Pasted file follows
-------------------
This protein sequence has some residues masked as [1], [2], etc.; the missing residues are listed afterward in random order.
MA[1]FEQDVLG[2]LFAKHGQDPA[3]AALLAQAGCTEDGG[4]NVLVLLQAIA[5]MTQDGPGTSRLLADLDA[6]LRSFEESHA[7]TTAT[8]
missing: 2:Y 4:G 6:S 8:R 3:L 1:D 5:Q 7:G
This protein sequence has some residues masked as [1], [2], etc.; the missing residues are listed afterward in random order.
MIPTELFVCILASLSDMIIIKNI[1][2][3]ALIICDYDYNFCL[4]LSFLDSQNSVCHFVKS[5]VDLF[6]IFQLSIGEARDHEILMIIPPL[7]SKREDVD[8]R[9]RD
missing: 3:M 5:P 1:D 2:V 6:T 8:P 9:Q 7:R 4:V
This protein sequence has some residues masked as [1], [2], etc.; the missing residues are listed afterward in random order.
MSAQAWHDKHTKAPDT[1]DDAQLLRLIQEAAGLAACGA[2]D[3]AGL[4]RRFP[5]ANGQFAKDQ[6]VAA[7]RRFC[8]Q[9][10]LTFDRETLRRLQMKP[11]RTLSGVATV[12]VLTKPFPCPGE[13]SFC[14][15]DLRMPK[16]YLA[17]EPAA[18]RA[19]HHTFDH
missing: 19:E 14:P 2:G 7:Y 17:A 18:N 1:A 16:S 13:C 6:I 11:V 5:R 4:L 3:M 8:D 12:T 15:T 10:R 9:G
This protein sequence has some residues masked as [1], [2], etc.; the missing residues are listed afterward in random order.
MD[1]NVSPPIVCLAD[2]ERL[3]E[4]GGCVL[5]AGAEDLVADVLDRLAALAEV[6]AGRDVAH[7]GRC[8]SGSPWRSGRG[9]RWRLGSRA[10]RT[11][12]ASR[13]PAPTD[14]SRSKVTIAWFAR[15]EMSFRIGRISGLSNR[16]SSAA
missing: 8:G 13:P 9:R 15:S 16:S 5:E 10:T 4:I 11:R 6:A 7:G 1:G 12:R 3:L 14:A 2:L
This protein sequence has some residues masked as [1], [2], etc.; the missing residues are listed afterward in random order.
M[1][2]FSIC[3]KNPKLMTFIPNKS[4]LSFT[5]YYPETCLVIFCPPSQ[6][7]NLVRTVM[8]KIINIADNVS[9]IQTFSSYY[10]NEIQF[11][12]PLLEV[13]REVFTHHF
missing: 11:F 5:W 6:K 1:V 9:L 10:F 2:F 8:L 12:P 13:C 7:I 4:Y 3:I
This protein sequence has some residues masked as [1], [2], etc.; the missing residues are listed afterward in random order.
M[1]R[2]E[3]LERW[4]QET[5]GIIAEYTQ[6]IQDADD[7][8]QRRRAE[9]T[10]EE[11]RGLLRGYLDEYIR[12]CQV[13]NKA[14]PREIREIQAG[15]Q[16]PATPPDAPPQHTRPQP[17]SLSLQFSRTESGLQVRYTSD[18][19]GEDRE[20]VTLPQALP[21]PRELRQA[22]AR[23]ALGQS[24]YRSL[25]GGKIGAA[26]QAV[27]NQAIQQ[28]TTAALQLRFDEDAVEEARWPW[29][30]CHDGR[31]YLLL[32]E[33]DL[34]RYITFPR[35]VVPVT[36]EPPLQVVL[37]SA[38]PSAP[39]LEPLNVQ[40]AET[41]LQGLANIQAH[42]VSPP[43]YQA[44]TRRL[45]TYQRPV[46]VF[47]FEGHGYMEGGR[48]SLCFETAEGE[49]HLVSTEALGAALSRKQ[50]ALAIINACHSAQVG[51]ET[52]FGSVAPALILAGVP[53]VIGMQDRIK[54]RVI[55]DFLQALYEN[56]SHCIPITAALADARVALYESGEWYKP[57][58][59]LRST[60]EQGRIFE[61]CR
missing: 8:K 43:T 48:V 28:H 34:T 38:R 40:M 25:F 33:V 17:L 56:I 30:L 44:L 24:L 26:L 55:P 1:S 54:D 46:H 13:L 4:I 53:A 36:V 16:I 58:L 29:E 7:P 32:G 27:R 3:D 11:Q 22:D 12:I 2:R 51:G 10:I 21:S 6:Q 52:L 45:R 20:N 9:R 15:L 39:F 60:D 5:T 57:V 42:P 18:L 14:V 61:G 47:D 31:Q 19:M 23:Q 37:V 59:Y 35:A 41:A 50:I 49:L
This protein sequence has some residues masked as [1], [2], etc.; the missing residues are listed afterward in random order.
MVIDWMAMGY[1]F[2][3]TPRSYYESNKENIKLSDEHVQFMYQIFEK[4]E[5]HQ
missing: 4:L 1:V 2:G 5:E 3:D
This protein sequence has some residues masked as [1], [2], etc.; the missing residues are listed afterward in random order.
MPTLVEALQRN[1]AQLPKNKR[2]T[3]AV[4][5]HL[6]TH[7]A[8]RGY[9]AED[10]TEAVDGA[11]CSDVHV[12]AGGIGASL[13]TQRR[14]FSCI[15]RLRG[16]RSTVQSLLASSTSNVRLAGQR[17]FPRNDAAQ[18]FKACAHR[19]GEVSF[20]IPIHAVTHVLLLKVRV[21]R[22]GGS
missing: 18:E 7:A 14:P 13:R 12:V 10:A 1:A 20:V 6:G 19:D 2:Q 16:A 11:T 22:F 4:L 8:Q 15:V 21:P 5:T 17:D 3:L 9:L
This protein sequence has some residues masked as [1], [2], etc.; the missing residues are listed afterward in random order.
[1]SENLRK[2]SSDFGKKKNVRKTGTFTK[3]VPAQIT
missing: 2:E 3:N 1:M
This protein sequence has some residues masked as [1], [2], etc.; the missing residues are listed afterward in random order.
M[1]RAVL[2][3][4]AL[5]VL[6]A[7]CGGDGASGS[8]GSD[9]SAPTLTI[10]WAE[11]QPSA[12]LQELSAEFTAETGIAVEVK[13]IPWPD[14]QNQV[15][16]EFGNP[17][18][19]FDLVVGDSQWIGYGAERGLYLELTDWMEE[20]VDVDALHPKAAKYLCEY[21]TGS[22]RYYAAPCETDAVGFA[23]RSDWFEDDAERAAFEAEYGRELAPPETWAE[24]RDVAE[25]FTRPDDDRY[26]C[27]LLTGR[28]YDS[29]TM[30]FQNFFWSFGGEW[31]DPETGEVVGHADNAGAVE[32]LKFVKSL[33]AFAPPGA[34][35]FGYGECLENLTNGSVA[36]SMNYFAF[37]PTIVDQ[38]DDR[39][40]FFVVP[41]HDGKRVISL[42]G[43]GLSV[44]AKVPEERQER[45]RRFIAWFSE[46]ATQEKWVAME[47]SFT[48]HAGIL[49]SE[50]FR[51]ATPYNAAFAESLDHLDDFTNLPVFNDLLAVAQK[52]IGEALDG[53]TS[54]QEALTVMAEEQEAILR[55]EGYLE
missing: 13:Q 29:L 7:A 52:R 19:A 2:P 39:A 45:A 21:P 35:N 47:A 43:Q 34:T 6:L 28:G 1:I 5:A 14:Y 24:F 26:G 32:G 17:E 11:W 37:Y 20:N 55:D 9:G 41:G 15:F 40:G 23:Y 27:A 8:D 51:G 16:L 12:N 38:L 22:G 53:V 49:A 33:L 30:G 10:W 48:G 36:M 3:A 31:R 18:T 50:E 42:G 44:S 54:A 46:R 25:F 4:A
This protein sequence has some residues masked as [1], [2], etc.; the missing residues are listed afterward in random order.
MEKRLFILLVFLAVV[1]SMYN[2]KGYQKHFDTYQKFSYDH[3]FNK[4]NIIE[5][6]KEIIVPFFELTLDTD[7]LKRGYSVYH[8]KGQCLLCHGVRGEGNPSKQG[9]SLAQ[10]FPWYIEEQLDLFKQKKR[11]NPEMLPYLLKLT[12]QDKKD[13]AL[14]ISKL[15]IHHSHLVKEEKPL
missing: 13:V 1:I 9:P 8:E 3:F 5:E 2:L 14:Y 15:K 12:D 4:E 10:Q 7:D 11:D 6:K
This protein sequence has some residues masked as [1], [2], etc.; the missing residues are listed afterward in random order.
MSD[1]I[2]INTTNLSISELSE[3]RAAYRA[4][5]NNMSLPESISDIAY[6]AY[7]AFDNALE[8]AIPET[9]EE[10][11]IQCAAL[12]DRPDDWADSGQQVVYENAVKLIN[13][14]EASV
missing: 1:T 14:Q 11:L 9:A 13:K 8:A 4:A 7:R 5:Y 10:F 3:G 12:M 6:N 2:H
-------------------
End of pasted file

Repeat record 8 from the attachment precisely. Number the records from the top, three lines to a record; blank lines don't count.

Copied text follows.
This protein sequence has some residues masked as [1], [2], etc.; the missing residues are listed afterward in random order.
MPTLVEALQRN[1]AQLPKNKR[2]T[3]AV[4][5]HL[6]TH[7]A[8]RGY[9]AED[10]TEAVDGA[11]CSDVHV[12]AGGIGASL[13]TQRR[14]FSCI[15]RLRG[16]RSTVQSLLASSTSNVRLAGQR[17]FPRNDAAQ[18]FKACAHR[19]GEVSF[20]IPIHAVTHVLLLKVRV[21]R[22]GGS
missing: 18:E 7:A 14:P 13:R 12:V 10:A 1:A 20:V 6:G 19:D 2:Q 16:A 11:T 22:F 4:L 8:Q 15:V 21:P 5:T 17:D 3:L 9:L